Thus whitewashed, gradually being snuffed from the collective memory of society, the holiday becomes as meaningless and utterly commercial as the seven tiny Santas I once saw waving from the a storefront display at a big, Chinese shopping mall – looking as if all they needed to complete the picture was for Snow White to appear there with them, dressed in her matching Christmas suit and handing out discount cards designed to encourage people to buy even more “stuff” — celebrating a giant binge of consumerism at the height of the winter solstice.  No wonder the rest of the world thinks that rampant consumption and consumerism is what western culture – and American culture in particular — is all about.  Out of fear of causing offense, we utterly fail to communicate the basis for our values, what we hold dear, and the true basis for our traditions.  Sometimes, we fail to communicate our heritage even to our own children. 




As a parting thought then, I suggest that we celebrate a song of Christmas.  Let vibrant voices ring out in the traditional, sacred Christmas carols.  Be honest about the Christmas story.  It’s not about Santa Claus or Father Christmas.  Father Christmas is a spirit of giving, a symbol only of a much deeper, more meaningful gift:  


For God so loved the world, that he gave his only begotten son, that whosoever believes in him should not perish but should have eternal life.   (John 3:16) 


Christmas celebrates the birth of a baby, but not just any baby.  It represents the birth of hope.  This is what we Christians need to show we are excited about:  the fact that there is a place for hope and redemption in a world where there is so much pain and brokenness.  A true cause for celebration.  Forget guilt, forget cold weather.  I’m going to be happy right here where I am, and gonna’ put on a little Christmas music, too!    




Adoration of the Magi for the Spedale degli Innocenti (1488)
by Domenico GHIRLANDAIO. 
Thank you to Web Gallery of Art,

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Common Sense

I don’t know why I’m telling this story, and also I don’t know whether I should categorize it under cross cultural issues or daily life in my blog.  But something about it just struck me and I decided to write about it. 
Today I was in the store with Song Ying and she was helping me shop for groceries.  I’m out of olive oil in my kitchen and I wanted to buy some.  We were shopping at Metro, a large German brand store that has a lot of western food.  It’s something like a Costco or Sam’s Club for food and household supplies.  But unlike Sam’s, the Italian food is imported from Italy, the Spanish food is imported from Spain, etc.  [Metro is the place where I purchased my Italian "ham" last Christmas without knowing what it was made of.]   In the aisle where we found ourselves, there were about ten different types of olive oil from Spain and Italy, all in native language labels, as well as a few that had English language.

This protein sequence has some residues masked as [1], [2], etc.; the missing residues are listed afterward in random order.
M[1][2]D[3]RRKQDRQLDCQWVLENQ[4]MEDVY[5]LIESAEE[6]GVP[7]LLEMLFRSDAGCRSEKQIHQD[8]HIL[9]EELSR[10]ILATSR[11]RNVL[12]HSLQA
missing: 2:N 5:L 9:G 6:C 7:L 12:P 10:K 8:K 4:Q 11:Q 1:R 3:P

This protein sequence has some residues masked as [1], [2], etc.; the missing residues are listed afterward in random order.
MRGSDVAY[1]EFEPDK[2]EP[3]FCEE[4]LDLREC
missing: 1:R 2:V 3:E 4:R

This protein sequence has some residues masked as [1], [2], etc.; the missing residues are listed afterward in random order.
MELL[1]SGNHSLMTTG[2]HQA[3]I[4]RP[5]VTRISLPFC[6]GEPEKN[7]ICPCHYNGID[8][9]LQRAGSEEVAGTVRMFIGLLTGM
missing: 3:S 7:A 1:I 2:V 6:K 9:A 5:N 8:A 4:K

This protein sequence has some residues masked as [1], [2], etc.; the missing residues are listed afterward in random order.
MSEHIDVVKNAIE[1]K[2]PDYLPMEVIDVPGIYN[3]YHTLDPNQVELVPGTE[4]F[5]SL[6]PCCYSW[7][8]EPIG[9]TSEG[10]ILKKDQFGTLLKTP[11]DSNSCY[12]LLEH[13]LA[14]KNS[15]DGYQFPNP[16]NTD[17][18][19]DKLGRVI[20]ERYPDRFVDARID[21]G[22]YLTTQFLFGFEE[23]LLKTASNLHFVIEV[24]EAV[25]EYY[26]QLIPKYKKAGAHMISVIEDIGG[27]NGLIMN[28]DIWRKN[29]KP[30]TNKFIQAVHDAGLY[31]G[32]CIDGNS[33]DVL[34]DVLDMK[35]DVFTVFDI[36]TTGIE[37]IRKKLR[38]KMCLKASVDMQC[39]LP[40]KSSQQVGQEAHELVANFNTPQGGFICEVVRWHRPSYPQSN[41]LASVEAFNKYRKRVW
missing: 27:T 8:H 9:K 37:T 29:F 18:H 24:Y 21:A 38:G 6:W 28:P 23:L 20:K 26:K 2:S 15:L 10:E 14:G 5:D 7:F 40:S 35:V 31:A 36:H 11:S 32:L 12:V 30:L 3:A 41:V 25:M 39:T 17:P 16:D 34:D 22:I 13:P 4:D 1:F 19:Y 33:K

One Spanish brand was 85 RMB per 1000 ml, and it was on the shelf next to an Italian brand that was 95 RMB per 1000 ml.  Song Ying remarks, "Zhege bie zhege gen gui [This one is a lot more expensive]."  Song Ying is really good at pinching a penny, but sometimes less really is less.  There are other factors like taste, nutrition, adulterated ingredients.  I proceed to show her the English words on the labels indicating that one was first pressed and cold pressed, whereas the other was neither first pressed nor cold pressed.  Then I say, "Zhege bie zhege gen hao [This one is a lot better]."  Then she smiles and says, "Qian ye hao [Money is also good]!"  We both laughed.  As we did, I thought about a conversation I once had with my mother comparing the price of peppers.  Red and yellow peppers are a lot more expensive than green ones, but my mother pointed out that they also have a lot more vitamins and that you have to also balance nutritional value when you purchase food.  Sometimes the more expensive food is the healther.  Especially in China! 
Just then, I found a different olive oil that was the cheapest of all:  the Metro store brand.  It didn’t say it was first pressed, and it didn’t say it was cold pressed.  But it did say it was "Extra Virgin," and it was 79 RMB per 1000 ml.  Both smiling of us smiling, we put it in the cart. 
Later, I was looking at my favorite drink, which I did not buy.  An imported bottled mineral water.  Song Ying says, "Ni xihuan zhege [You like this]."  I reply, "Wo ye xihuan quian [I also like money]!"  Laughing, we walked by that as well.